For more than a century, the rich volcanic soils in and around Kenya’s Great Rift Valley region have made Kenya one of the world’s leading producers of tea. Whether on small farms or sprawling plantations, tea cultivation sustains thousands of Kenyan farmers and their families, and generates the country’s second highest foreign income earnings.
Figure 1: Kenya traditional black tea market
The product is black tea, popular all over the world, and responsible for more than a quarter of Kenya’s annual export earnings. Ten years ago, farmers working in the foothills of Mount Kenya, the country’s highest peak, began experimenting with a new varietal, purple tea. Notable for its dark reddish-purple leaves and floral-fruity flavor, purple tea was found to contain higher levels of antioxidants than are found in green and black teas.
Here was a promising new market, waiting to be created.
But there was a problem. Rules governing Kenya’s tea industry enabled tea producers to block entry of new producers into the market. It was an example—concerning one product in one industry in one country—of a problem encountered in many variations all over the world, and a problem that the World Bank Group is working with developing countries to overcome.
Henry Njeru was one of several investors interested in purple tea. Growing conditions in Kenya were perfect for this new varietal. And the potential health benefits of the product had the potential to create a new high-end market for purple tea, generating new investment, creating jobs, driving innovation and diversification, supporting small enterprise growth, boosting exports, and improving farmer incomes.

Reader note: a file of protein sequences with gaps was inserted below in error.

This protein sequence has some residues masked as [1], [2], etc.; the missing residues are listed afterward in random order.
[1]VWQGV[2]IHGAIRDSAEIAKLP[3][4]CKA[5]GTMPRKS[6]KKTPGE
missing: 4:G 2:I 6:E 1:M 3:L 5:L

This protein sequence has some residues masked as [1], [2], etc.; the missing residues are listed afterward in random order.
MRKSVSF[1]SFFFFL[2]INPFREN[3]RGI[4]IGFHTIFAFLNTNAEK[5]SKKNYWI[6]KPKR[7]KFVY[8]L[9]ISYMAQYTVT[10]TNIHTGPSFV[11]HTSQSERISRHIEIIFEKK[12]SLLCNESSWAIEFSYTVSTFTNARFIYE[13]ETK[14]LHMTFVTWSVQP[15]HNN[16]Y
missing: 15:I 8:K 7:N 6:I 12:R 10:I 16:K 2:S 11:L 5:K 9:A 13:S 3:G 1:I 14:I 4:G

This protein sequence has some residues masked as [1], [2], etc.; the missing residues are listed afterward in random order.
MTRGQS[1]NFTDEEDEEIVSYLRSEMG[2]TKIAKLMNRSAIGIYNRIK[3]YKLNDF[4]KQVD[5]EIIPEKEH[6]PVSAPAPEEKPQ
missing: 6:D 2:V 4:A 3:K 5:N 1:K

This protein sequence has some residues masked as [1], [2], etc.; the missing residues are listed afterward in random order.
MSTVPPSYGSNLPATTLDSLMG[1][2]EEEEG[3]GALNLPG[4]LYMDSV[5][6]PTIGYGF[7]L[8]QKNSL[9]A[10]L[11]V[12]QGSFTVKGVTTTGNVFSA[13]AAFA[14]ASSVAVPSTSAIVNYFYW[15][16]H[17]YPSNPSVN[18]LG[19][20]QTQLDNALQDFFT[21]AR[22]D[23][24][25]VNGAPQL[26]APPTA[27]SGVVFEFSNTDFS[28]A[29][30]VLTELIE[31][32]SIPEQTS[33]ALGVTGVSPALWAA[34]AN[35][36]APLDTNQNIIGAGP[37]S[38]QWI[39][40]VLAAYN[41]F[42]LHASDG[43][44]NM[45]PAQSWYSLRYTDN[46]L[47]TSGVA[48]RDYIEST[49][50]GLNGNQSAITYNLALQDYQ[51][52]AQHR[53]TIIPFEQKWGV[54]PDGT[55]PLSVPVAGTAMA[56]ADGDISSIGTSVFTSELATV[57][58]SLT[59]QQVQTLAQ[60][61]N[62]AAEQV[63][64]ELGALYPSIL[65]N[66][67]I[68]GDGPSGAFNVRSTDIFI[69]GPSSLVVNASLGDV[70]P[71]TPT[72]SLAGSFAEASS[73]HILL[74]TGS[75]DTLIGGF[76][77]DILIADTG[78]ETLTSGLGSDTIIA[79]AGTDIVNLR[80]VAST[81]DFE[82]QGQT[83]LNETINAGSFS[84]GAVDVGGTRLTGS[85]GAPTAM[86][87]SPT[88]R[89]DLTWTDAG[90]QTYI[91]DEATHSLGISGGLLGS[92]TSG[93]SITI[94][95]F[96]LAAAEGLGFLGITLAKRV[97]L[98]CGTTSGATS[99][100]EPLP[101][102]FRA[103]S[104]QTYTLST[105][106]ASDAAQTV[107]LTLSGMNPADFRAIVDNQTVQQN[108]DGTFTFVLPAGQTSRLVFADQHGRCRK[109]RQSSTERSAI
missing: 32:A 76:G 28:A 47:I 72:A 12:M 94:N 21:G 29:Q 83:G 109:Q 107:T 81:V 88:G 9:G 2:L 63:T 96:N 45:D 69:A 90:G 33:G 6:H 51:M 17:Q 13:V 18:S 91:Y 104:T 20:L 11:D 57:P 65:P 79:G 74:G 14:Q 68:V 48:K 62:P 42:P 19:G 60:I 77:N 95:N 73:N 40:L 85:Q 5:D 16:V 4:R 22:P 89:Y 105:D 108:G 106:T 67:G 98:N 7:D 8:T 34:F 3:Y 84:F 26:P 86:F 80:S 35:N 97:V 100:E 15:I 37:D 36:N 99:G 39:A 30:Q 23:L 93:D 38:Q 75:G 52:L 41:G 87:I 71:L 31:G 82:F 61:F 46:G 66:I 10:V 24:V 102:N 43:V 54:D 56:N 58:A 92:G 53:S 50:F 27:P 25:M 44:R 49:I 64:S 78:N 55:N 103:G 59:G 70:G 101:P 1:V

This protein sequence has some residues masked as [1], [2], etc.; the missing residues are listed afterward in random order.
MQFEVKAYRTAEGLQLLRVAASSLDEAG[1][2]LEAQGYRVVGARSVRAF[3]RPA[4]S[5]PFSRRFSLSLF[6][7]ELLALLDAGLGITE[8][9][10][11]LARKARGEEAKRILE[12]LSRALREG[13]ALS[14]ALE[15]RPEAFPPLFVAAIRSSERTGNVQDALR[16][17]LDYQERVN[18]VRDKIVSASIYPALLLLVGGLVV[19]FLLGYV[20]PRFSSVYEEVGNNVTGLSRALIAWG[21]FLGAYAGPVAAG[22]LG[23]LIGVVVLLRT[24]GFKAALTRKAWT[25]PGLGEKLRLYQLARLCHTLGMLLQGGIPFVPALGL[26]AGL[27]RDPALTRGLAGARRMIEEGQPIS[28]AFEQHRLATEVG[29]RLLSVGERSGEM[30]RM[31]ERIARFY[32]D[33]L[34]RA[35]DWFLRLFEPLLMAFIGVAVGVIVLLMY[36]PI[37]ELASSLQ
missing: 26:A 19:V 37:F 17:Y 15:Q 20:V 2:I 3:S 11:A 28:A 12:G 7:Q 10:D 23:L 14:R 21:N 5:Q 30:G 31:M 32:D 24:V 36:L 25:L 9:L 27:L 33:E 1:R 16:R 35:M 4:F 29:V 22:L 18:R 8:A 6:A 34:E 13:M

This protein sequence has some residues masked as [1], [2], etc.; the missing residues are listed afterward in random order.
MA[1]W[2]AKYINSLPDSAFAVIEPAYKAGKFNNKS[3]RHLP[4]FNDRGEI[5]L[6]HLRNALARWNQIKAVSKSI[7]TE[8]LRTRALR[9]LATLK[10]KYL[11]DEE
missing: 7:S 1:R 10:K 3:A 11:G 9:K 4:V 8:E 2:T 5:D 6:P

Blocked by competitor opposition, Njeru decided to seek help from the Competition Authority of Kenya (CAK), which has worked closely with the World Bank Group’s Competition Policy team. While the Authority worked with the tea industry to remove barriers to new market entrants, the Bank Group team provided technical support to quantify the additional income farmers who switched to growing purple tea could earn. This information was important in helping CAK make the case for Njeru and other potential purple tea investors to be granted licenses to operate.
With the help of the Bank’s economic analysis, CAK was able to clear the way for Njeru to receive a license. Since then, four additional producers have entered the market.
“We approached the sector regulator in terms of [demonstrating] the benefits of allowing other investors into the specialty tea industry,” said Francis Kariuki, Director General of CAK, “and showed them the negative impact of the then regulatory framework.” Without eliminating this anticompetitive regulation, new tea processors would not have developed the purple tea market in Kenya.
Now the government is updating the entire regulatory framework to address these and other barriers to investment in tea and other industrial crops.
Kenya is by far Africa’s largest tea producer, and the third largest globally. About 40 percent of Kenyan tea is grown on large plantations employing some 100,000 workers; the rest comes from small-scale farmers, some 560,000 of them. An estimated 3 million Kenyan families rely on tea for their livelihoods.
Purple tea has the potential to transform the lives and livelihoods of many of these families by generating higher income, offering opportunities to diversify crops, and stimulating competition among producers (and therefore higher prices for farmers).